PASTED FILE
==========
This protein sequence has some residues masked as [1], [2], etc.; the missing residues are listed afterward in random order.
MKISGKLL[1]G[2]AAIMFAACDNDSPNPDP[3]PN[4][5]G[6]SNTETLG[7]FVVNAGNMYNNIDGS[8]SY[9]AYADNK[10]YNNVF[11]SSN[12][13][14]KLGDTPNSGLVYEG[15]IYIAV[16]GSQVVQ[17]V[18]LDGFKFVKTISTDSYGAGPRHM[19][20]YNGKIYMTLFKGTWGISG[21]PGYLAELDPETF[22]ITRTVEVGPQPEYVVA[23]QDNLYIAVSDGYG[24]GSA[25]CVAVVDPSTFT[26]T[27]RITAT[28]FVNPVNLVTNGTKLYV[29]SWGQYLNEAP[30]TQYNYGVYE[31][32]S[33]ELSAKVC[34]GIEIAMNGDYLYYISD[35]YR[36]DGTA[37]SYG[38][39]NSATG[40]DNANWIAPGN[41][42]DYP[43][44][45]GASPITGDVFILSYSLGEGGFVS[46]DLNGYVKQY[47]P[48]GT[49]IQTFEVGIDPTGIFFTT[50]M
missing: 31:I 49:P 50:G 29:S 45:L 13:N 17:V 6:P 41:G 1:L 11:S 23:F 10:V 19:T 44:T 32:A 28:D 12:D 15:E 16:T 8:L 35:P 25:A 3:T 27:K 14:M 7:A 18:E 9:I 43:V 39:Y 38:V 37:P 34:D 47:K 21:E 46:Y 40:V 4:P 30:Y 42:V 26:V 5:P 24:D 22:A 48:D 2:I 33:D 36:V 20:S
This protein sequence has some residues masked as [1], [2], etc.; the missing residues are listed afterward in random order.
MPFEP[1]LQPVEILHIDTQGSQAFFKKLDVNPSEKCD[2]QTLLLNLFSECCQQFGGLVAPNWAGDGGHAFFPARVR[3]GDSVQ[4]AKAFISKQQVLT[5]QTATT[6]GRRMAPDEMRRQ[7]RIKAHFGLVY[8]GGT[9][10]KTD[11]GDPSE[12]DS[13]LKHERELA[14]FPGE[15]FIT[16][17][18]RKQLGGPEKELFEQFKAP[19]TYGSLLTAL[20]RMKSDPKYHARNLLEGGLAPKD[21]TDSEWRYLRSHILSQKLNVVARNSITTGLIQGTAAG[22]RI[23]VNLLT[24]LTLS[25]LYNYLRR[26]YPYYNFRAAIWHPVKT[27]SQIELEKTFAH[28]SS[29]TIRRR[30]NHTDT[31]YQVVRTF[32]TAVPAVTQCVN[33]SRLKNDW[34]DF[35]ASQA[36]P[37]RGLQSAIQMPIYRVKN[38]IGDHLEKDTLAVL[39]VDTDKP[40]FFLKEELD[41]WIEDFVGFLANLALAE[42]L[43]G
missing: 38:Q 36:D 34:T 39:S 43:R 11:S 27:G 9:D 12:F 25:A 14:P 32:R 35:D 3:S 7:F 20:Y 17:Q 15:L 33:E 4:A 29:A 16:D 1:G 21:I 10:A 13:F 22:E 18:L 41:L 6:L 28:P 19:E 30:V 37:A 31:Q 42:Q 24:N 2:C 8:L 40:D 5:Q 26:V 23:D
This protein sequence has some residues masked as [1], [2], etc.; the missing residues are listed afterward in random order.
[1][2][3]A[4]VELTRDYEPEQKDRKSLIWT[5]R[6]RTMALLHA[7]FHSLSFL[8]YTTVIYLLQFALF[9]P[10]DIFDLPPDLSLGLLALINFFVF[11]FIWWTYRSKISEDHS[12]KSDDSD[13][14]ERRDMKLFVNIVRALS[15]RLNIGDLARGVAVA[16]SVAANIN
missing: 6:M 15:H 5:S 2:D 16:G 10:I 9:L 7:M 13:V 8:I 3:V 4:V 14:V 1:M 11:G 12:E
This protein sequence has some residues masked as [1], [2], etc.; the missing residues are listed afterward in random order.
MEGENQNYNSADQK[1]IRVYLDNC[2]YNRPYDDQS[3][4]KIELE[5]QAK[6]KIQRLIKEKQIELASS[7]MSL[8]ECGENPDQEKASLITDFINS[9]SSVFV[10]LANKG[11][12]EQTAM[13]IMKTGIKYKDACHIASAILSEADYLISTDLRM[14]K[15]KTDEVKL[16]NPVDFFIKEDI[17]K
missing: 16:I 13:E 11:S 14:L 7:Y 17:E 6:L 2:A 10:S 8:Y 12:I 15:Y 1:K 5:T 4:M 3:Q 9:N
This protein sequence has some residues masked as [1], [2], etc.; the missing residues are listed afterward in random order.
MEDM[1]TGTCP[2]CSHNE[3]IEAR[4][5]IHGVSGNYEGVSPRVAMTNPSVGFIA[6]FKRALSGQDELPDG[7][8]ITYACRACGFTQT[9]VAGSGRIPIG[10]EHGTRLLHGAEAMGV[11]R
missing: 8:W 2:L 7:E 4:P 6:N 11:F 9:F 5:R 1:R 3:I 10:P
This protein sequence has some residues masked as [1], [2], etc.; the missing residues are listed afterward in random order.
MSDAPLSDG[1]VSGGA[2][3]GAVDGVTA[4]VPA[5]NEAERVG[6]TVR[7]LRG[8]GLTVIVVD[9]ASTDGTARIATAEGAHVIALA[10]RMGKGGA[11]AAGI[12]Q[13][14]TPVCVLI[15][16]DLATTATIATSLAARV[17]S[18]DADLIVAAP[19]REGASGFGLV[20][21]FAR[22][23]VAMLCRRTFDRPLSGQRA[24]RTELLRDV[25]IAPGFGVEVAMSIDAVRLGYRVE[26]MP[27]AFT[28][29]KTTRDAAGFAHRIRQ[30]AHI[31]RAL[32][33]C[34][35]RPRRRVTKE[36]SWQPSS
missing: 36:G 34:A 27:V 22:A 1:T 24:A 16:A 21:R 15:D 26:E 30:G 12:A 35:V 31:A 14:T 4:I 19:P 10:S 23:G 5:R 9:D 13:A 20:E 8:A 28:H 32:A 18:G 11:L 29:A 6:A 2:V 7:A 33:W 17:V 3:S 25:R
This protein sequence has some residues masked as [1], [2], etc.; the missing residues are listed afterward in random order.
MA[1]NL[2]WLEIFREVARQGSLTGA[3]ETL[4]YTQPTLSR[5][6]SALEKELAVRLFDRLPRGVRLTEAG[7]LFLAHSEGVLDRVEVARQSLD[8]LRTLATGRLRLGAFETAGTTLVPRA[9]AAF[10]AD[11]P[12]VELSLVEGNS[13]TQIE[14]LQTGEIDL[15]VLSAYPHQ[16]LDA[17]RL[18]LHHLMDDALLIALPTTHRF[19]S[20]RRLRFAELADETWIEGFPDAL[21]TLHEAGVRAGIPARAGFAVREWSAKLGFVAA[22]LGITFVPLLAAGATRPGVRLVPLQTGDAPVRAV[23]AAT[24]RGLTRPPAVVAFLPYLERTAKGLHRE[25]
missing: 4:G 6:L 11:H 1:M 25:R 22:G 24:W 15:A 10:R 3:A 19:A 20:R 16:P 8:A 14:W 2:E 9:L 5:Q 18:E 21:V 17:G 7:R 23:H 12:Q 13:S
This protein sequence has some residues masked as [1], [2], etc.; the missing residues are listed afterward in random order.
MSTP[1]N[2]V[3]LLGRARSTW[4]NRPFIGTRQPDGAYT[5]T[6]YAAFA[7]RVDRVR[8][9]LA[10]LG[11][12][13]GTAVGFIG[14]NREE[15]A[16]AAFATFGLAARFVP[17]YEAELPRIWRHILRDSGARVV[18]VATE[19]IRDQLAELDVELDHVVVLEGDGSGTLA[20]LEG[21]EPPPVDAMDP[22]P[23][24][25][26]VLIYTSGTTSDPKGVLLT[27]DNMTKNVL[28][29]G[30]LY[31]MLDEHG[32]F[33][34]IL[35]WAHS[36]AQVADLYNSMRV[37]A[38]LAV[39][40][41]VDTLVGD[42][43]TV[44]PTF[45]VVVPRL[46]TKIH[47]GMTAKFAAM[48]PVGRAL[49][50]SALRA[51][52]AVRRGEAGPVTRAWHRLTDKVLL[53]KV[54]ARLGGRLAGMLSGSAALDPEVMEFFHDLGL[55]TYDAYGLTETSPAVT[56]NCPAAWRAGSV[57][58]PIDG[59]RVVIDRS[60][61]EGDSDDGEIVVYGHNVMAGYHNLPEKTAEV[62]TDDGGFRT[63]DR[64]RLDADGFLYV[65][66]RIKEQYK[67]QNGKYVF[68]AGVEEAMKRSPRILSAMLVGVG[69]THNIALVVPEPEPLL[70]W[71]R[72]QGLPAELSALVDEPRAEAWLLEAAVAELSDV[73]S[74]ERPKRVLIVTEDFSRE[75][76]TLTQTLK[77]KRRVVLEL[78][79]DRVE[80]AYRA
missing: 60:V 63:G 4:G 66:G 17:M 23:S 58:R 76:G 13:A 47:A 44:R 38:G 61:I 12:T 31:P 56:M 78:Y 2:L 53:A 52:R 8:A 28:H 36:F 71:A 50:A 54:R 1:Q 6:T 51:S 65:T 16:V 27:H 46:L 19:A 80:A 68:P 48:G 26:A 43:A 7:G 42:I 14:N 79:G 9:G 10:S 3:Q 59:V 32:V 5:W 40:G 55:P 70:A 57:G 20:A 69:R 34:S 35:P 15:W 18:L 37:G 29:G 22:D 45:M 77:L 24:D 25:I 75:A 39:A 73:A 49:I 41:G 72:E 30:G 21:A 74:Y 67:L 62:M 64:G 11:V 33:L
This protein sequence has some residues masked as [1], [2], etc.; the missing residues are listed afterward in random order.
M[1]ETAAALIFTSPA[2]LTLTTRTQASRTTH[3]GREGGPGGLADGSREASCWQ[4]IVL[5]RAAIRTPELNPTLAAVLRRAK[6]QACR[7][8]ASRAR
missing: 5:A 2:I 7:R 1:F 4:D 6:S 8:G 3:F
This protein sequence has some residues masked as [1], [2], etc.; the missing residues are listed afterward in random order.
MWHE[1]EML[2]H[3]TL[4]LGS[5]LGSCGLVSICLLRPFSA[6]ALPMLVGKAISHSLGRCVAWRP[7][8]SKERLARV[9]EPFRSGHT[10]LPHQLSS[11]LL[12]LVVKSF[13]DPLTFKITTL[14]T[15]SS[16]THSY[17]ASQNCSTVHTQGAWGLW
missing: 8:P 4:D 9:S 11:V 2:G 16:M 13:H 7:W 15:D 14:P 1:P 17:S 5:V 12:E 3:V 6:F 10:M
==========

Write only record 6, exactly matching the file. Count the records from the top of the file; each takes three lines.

This protein sequence has some residues masked as [1], [2], etc.; the missing residues are listed afterward in random order.
MSDAPLSDG[1]VSGGA[2][3]GAVDGVTA[4]VPA[5]NEAERVG[6]TVR[7]LRG[8]GLTVIVVD[9]ASTDGTARIATAEGAHVIALA[10]RMGKGGA[11]AAGI[12]Q[13][14]TPVCVLI[15][16]DLATTATIATSLAARV[17]S[18]DADLIVAAP[19]REGASGFGLV[20][21]FAR[22][23]VAMLCRRTFDRPLSGQRA[24]RTELLRDV[25]IAPGFGVEVAMSIDAVRLGYRVE[26]MP[27]AFT[28][29]KTTRDAAGFAHRIRQ[30]AHI[31]RAL[32][33]C[34][35]RPRRRVTKE[36]SWQPSS
missing: 36:G 34:A 27:V 22:A 1:T 24:A 16:A 21:R 15:D 26:E 30:G 12:A 35:V 31:A 14:T 4:I 19:P 10:S 23:G 5:R 9:D 13:A 20:E 8:A 28:H 32:A 18:G 11:L 29:A 6:A 2:V 7:A 33:W 17:V 3:S 25:R